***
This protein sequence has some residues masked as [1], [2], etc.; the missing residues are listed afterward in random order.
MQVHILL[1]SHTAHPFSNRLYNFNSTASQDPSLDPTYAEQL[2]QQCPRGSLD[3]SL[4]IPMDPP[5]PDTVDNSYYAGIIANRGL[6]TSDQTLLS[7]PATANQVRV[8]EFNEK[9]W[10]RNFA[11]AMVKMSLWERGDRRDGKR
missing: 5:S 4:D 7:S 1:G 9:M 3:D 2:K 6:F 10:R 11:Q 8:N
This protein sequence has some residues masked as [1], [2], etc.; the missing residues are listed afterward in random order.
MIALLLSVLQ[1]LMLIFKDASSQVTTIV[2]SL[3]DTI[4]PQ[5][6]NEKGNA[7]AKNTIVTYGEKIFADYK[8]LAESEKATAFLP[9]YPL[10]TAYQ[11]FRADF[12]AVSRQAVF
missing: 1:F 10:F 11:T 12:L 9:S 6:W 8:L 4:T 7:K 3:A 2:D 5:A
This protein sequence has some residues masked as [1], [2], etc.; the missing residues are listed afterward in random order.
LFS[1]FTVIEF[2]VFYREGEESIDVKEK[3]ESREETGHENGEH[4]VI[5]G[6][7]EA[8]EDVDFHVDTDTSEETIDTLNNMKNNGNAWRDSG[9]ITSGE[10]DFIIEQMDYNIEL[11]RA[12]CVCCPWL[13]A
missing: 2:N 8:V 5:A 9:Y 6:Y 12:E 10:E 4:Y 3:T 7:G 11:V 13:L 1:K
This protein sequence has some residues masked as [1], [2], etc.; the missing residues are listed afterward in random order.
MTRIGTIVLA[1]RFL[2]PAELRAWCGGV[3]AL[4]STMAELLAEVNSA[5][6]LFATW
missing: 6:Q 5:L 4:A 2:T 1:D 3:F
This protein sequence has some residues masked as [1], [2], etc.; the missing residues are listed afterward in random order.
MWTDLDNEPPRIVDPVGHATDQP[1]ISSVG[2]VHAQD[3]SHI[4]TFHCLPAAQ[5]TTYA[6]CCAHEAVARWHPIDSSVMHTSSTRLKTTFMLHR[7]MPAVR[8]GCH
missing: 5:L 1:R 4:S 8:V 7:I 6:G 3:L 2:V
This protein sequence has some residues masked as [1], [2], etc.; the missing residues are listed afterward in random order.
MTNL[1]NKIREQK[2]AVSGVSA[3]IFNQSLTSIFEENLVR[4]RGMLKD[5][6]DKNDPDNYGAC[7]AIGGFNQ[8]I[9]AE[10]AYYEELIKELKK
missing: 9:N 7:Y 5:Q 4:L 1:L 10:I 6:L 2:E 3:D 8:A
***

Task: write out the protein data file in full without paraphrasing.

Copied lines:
This protein sequence has some residues masked as [1], [2], etc.; the missing residues are listed afterward in random order.
MQVHILL[1]SHTAHPFSNRLYNFNSTASQDPSLDPTYAEQL[2]QQCPRGSLD[3]SL[4]IPMDPP[5]PDTVDNSYYAGIIANRGL[6]TSDQTLLS[7]PATANQVRV[8]EFNEK[9]W[10]RNFA[11]AMVKMSLWERGDRRDGKR
missing: 5:S 4:D 7:S 1:G 9:M 3:D 2:K 6:F 10:R 11:Q 8:N
This protein sequence has some residues masked as [1], [2], etc.; the missing residues are listed afterward in random order.
MIALLLSVLQ[1]LMLIFKDASSQVTTIV[2]SL[3]DTI[4]PQ[5][6]NEKGNA[7]AKNTIVTYGEKIFADYK[8]LAESEKATAFLP[9]YPL[10]TAYQ[11]FRADF[12]AVSRQAVF
missing: 1:F 10:F 11:T 12:L 9:S 6:W 8:L 4:T 7:K 3:A 2:D 5:A
This protein sequence has some residues masked as [1], [2], etc.; the missing residues are listed afterward in random order.
LFS[1]FTVIEF[2]VFYREGEESIDVKEK[3]ESREETGHENGEH[4]VI[5]G[6][7]EA[8]EDVDFHVDTDTSEETIDTLNNMKNNGNAWRDSG[9]ITSGE[10]DFIIEQMDYNIEL[11]RA[12]CVCCPWL[13]A
missing: 2:N 8:V 5:A 9:Y 6:Y 12:E 10:E 4:Y 3:T 7:G 11:V 13:L 1:K
This protein sequence has some residues masked as [1], [2], etc.; the missing residues are listed afterward in random order.
MTRIGTIVLA[1]RFL[2]PAELRAWCGGV[3]AL[4]STMAELLAEVNSA[5][6]LFATW
missing: 6:Q 5:L 4:A 2:T 1:D 3:F
This protein sequence has some residues masked as [1], [2], etc.; the missing residues are listed afterward in random order.
MWTDLDNEPPRIVDPVGHATDQP[1]ISSVG[2]VHAQD[3]SHI[4]TFHCLPAAQ[5]TTYA[6]CCAHEAVARWHPIDSSVMHTSSTRLKTTFMLHR[7]MPAVR[8]GCH
missing: 5:L 1:R 4:S 8:V 7:I 6:G 3:L 2:V
This protein sequence has some residues masked as [1], [2], etc.; the missing residues are listed afterward in random order.
MTNL[1]NKIREQK[2]AVSGVSA[3]IFNQSLTSIFEENLVR[4]RGMLKD[5][6]DKNDPDNYGAC[7]AIGGFNQ[8]I[9]AE[10]AYYEELIKELKK
missing: 9:N 7:Y 5:Q 4:L 1:L 10:I 6:L 2:E 3:D 8:A